Clinical Waste should never be placed in black refuse bags and clinical waste bags should not be used for any other purpose. must be affixed to every clinical waste bag.For Incineration Only". Bags should be covered when not in use. and name and telephone number of destination.To Be Incinerated". Filled bags should be sealed at the neck with a cable tie.0 Page 3 of 6 Estates . Plastic pipettes should be placed in a cardboard box and sealed. Sharps containers should be sealed when three-quarters full. Sharps containers should be placed in yellow bags. Opaque yellow with red stripe bags should be used for disposing of carcass or meat waste. bagged then initialled by the producer before being placed in a yellow bag with other laboratory clinical waste.). tied off and initialled by the producer. A spring balance should be available for weighing them. Containment All Clinical Waste containers should be capable of containing the waste without spillage or puncture. e. The weight should not exceed 4Kg when full. before placing in a yellow bag. The bags should be opaque yellow and clearly marked with the words "Clinical Waste . pharmaceuticals in bottles. The containers should be coloured yellow and clearly marked with the words "Danger Contaminated Sharps . f. Plastic clinical waste which is capable of puncturing the bag must be packaged to make it safe. and depict the biohazard sign. autoclaved if necessary. laboratory chemicals. not mixed with other waste. or wrapped in newspaper and taped up. Sharps Containers Sharps containers should conform to BS 7320. d. which will act as a point of reference should there be an accident or incident in the process of disposal. a. There should be a space for sticking labels and written information. so that the source can be traced in the event of a subsequent accident or incident. and the bags should not exceed 4Kg when full. c. with department and address of waste producer. leak proof and capable of being handled and moved whilst in use with minimal danger of the contents spilling or falling out. contamination and infection. Tube and bottle lids should be well secured to avoid leakage. The Royal Veterinary College 1. Bags should be fitted to bag holders or in a rigid bin at the place of origin. Personalised self- adhesive bar code labels (supplied by CPC). They should be puncture resistant. Before commencing any work do a COSHH risk assessment. they should carry the code UN3291. Reviewed October 2008 Version 2. At the bench. rigid. and when full. Clinical Waste Bags Clinical Waste bags should conform to EU standards. Special Waste Drums Single-use. They should be changed when they are three quarters full. especially during transport and handling. also written on the bag must be the disposal date and name of the user group. Sharps containers should be clearly marked with the place and date of origin. laboratory waste should be accumulated in autoclave bags. and ensure you are familiar with local rule and operating procedures b. yellow drums are used for the disposal of special wastes such as contaminated glass (blood tubes etc.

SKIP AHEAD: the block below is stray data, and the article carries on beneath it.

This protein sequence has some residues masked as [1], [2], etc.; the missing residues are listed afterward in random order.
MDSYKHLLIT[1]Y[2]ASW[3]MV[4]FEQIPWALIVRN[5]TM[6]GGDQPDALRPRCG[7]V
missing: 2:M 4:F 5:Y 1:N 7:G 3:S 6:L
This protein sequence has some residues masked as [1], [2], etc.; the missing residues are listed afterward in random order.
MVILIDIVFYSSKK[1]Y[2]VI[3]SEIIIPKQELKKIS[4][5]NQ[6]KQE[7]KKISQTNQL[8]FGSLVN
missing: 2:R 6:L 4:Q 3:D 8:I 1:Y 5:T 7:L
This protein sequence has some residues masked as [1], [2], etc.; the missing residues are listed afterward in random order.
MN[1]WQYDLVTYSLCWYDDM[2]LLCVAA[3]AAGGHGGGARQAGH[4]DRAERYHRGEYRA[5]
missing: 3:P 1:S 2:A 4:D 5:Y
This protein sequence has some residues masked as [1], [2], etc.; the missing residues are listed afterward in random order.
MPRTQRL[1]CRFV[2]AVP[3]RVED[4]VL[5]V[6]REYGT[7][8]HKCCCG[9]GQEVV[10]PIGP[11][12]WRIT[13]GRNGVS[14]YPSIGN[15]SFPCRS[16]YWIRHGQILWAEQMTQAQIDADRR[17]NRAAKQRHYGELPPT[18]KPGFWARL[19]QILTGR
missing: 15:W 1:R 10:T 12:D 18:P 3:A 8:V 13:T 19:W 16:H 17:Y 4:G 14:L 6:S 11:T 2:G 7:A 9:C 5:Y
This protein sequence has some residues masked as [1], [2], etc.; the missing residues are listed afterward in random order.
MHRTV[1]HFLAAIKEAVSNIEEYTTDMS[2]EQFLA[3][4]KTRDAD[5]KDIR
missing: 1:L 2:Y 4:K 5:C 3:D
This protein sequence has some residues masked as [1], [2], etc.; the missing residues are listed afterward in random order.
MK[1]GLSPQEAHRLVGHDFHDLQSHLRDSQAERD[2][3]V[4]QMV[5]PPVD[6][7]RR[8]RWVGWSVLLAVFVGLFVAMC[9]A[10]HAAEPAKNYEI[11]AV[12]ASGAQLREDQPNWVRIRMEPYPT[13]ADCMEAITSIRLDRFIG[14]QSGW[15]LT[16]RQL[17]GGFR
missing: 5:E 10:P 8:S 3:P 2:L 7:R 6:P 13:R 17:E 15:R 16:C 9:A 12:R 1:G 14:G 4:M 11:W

The Royal Veterinary College When full the drum lids should be pressed on tightly and the drum collected for incineration.0 Page 4 of 6 Estates . Reviewed October 2008 Version 2.